When concrete is used for construction in cold-temperature regions, cold-resistant accelerators based on calcium nitrite (Ca(NO2)2) and calcium nitrate (Ca(NO3)2) are added to prevent early freezing damage. Although cold-resistant accelerators increase the early compressive strength and prevent early freezing damage by promoting cement hydration, the strength enhancement effect owing to the formation of such hydrates has not been evaluated quantitatively thus far. This study covers various types of analysis to understand the relationship between cement hydrate formation behavior and strength development upon the addition of varying amounts of nitrite-based accelerator. We find that the early compressive strength is enhanced by the addition of nitrite-based accelerator via the promotion of the relative production of monosulfate and C-S-H in the early age. However, the development of compressive strength decreases with an increase in the curing age. Furthermore, we find that the promotion of hydration reactions at an early age with the addition of nitrite-based accelerator can affect the formation ratio of each hydrate at a late age. We believe our findings can significantly contribute to developments in concrete application and allied fields.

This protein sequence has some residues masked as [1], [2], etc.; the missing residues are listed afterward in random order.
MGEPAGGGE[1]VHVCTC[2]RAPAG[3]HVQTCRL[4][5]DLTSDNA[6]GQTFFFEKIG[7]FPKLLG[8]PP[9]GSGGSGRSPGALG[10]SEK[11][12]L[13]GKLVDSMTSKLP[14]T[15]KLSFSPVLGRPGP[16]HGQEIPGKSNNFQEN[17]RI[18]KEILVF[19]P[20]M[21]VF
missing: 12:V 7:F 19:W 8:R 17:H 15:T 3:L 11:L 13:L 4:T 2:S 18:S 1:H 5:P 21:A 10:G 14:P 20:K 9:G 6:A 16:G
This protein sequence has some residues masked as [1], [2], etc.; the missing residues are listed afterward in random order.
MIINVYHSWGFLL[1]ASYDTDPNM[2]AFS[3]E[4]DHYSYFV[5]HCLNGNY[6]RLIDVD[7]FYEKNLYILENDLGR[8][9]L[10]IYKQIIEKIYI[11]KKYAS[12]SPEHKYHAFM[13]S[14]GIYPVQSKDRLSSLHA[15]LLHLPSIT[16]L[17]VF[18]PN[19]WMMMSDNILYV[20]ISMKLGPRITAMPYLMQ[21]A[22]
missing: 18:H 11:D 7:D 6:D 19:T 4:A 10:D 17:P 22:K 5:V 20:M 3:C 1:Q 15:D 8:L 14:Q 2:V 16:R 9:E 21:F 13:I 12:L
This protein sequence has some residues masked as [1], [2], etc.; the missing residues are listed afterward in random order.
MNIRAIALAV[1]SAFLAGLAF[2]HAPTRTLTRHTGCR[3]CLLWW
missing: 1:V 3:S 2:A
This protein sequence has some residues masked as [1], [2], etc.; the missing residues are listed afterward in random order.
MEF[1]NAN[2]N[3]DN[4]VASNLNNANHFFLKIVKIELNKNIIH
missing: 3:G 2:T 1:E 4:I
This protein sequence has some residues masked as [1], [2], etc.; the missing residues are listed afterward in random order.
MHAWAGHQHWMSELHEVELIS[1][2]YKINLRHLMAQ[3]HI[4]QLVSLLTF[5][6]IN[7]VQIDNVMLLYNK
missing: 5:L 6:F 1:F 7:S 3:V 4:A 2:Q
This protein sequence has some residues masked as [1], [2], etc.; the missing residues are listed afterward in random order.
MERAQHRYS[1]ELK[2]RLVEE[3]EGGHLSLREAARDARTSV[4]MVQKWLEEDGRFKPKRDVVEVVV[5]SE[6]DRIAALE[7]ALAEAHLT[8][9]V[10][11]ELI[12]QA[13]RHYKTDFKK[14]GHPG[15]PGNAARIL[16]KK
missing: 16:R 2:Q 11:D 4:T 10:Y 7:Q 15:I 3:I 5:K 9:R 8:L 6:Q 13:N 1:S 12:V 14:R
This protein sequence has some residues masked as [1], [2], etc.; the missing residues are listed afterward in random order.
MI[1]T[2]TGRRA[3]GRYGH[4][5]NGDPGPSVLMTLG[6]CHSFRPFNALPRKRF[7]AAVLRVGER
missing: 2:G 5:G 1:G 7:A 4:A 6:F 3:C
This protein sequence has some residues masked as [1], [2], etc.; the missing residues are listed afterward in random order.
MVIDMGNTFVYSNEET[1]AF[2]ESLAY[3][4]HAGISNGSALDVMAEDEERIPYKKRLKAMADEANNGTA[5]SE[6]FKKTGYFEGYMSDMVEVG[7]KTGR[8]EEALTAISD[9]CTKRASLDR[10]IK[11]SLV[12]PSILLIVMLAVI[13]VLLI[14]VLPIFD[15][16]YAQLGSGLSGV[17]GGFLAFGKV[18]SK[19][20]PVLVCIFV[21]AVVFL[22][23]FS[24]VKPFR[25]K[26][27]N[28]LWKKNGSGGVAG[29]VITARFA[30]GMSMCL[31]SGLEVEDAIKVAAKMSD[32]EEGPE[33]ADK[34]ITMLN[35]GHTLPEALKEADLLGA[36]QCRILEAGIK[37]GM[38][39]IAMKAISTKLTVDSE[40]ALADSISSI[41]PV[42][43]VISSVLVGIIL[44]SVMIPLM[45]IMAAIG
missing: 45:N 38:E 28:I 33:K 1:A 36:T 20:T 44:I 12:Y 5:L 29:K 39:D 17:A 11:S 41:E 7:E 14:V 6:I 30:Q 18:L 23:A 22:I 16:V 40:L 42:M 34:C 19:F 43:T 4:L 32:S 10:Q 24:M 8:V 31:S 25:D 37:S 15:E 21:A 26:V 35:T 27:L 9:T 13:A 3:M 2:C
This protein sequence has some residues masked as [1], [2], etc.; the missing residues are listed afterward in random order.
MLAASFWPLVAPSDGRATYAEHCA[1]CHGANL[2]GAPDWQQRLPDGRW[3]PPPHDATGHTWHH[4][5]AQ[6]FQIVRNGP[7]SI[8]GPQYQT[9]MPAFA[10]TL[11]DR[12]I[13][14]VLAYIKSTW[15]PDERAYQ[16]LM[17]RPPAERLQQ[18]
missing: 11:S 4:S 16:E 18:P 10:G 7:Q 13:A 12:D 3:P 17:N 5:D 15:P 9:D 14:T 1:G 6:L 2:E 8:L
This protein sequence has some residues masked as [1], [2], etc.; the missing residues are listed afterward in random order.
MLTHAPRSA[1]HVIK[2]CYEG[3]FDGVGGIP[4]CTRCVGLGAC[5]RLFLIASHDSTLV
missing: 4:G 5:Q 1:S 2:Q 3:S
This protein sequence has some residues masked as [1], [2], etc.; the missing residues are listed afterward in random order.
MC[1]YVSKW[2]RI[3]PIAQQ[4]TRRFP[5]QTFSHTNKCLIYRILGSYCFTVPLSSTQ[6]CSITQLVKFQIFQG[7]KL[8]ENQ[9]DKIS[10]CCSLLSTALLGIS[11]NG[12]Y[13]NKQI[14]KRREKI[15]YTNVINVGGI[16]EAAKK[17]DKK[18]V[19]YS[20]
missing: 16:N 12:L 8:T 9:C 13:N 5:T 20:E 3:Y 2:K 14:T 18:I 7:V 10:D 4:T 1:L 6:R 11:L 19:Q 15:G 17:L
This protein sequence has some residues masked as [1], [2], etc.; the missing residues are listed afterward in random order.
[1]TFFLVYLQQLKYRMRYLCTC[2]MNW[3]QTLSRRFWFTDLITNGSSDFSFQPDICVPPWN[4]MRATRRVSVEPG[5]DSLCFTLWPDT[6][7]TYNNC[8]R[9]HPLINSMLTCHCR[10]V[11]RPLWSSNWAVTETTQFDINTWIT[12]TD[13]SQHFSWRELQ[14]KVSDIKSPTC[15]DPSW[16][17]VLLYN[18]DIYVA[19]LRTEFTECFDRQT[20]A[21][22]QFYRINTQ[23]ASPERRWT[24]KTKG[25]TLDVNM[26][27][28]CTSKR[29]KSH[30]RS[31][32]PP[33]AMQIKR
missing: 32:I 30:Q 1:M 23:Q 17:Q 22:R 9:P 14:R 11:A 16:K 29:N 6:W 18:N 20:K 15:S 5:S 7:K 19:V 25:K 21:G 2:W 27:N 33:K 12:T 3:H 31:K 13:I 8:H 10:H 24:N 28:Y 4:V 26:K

Keywords: calcium nitrite; concrete strength; early compressive strength; frost-resistant accelerator; hydrate formation; nitrite based accelerator.